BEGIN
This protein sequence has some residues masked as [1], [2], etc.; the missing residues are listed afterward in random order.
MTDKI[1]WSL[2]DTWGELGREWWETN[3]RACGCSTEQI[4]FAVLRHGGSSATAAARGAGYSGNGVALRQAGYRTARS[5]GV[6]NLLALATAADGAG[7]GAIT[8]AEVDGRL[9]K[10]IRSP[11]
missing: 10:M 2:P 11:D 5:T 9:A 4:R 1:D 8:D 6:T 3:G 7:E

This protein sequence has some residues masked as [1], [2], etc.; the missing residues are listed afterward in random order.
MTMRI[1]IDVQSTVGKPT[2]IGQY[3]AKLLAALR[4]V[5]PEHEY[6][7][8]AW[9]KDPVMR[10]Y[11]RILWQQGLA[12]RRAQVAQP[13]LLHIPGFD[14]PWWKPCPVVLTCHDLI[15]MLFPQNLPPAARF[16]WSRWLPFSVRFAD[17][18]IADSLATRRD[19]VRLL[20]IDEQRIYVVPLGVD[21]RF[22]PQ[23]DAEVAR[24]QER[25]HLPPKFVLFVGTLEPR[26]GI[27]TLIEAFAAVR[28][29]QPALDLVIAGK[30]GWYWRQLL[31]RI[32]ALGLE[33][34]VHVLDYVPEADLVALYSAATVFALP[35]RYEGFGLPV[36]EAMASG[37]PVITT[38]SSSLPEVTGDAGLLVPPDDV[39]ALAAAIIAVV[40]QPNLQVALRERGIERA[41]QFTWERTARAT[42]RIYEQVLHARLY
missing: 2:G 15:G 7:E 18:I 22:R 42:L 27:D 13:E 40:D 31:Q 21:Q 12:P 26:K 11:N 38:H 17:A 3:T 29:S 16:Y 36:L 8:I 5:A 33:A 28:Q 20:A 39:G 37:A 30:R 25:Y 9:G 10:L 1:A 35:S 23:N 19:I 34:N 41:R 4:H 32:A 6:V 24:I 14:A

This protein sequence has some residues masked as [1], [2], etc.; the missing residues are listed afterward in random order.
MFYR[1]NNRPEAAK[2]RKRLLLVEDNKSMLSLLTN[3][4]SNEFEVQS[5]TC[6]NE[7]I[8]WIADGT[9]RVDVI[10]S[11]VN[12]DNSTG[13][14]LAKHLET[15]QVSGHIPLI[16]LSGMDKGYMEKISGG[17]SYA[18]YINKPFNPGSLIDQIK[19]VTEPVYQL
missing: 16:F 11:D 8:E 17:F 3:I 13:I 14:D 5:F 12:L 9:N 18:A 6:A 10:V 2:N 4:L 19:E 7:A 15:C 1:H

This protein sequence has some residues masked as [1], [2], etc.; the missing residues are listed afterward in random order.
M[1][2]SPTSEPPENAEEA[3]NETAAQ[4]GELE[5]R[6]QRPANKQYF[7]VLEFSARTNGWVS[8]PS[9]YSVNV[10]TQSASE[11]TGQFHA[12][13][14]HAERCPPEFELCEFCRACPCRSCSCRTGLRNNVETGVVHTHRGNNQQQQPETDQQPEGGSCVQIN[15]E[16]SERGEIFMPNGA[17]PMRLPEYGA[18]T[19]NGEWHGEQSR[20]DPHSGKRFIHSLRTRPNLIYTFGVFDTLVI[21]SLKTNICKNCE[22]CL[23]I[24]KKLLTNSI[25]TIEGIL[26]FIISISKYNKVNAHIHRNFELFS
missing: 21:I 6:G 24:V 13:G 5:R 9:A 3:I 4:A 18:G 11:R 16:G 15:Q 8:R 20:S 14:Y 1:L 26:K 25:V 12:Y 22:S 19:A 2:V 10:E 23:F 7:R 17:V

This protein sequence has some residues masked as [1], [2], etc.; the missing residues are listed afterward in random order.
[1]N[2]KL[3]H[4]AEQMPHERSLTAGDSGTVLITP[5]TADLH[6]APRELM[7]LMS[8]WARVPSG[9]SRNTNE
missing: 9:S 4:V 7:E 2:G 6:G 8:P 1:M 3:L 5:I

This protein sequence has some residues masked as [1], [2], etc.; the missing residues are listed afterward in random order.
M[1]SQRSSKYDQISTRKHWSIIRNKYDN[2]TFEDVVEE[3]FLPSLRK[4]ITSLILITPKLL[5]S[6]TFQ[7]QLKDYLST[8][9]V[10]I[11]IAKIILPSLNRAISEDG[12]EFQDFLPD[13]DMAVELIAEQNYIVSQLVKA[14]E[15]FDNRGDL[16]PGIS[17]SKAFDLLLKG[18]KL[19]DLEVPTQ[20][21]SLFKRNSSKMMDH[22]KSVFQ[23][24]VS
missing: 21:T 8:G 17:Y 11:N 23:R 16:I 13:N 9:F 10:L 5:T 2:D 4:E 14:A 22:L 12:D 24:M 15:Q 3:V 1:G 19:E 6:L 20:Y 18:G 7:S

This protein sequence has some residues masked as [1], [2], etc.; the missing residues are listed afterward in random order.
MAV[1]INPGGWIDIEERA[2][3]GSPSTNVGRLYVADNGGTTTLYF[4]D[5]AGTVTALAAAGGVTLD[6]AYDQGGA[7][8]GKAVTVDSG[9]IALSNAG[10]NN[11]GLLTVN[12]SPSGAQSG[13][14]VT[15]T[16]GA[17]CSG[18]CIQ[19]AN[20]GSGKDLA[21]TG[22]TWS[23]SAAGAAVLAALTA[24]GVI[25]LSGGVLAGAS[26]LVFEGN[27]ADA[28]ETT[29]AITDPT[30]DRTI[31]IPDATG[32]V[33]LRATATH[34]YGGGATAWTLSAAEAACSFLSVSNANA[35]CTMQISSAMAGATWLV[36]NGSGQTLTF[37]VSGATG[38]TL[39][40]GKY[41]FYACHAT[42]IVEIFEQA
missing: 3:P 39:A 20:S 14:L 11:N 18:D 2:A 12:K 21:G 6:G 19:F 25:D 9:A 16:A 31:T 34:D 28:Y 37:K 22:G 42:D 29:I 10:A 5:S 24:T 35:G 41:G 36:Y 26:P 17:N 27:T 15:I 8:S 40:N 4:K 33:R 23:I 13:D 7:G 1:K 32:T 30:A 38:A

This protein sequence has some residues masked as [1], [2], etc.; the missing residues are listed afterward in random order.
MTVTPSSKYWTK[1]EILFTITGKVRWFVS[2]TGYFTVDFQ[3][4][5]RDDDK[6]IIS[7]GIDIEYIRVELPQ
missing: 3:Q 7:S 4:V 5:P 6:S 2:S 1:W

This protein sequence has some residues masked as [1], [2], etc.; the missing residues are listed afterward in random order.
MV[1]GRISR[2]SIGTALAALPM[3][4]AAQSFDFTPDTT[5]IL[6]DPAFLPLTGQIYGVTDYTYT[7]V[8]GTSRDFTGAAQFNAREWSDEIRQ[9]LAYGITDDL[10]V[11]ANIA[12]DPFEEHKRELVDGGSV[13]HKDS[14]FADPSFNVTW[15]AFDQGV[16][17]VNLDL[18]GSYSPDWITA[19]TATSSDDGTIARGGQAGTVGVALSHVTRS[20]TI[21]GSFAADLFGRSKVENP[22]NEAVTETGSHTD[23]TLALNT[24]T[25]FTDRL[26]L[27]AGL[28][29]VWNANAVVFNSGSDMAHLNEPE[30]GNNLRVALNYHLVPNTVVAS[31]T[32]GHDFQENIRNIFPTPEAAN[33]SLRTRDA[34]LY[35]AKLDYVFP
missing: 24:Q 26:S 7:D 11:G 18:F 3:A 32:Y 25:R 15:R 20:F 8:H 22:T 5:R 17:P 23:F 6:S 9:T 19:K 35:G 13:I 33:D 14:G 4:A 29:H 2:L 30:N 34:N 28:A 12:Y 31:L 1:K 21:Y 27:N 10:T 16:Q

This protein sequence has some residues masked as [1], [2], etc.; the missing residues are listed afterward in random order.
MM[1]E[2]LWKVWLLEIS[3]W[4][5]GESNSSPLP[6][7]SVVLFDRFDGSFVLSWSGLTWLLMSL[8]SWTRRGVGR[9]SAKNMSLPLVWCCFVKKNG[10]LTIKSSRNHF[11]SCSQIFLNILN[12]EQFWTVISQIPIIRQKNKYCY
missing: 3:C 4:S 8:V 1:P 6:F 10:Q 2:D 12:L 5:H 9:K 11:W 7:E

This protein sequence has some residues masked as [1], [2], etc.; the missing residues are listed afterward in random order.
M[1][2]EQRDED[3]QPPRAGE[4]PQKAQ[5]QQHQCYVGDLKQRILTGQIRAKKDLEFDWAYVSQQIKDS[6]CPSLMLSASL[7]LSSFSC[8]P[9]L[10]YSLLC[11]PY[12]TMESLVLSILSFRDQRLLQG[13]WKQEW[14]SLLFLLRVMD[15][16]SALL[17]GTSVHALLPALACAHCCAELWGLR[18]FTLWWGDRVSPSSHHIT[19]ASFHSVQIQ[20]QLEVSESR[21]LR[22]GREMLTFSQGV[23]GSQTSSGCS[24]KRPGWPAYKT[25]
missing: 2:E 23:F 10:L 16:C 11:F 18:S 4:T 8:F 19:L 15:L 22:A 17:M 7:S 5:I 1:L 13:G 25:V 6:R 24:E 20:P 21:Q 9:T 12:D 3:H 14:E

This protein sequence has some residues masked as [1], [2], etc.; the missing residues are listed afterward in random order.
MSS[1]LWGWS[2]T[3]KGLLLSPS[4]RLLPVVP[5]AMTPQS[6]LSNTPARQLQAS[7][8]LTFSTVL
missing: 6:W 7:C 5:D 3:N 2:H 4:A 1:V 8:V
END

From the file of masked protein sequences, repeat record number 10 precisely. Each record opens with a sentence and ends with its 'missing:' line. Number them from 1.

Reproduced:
This protein sequence has some residues masked as [1], [2], etc.; the missing residues are listed afterward in random order.
MM[1]E[2]LWKVWLLEIS[3]W[4][5]GESNSSPLP[6][7]SVVLFDRFDGSFVLSWSGLTWLLMSL[8]SWTRRGVGR[9]SAKNMSLPLVWCCFVKKNG[10]LTIKSSRNHF[11]SCSQIFLNILN[12]EQFWTVISQIPIIRQKNKYCY
missing: 3:C 4:S 8:V 1:P 6:F 10:Q 2:D 12:L 5:H 9:K 11:W 7:E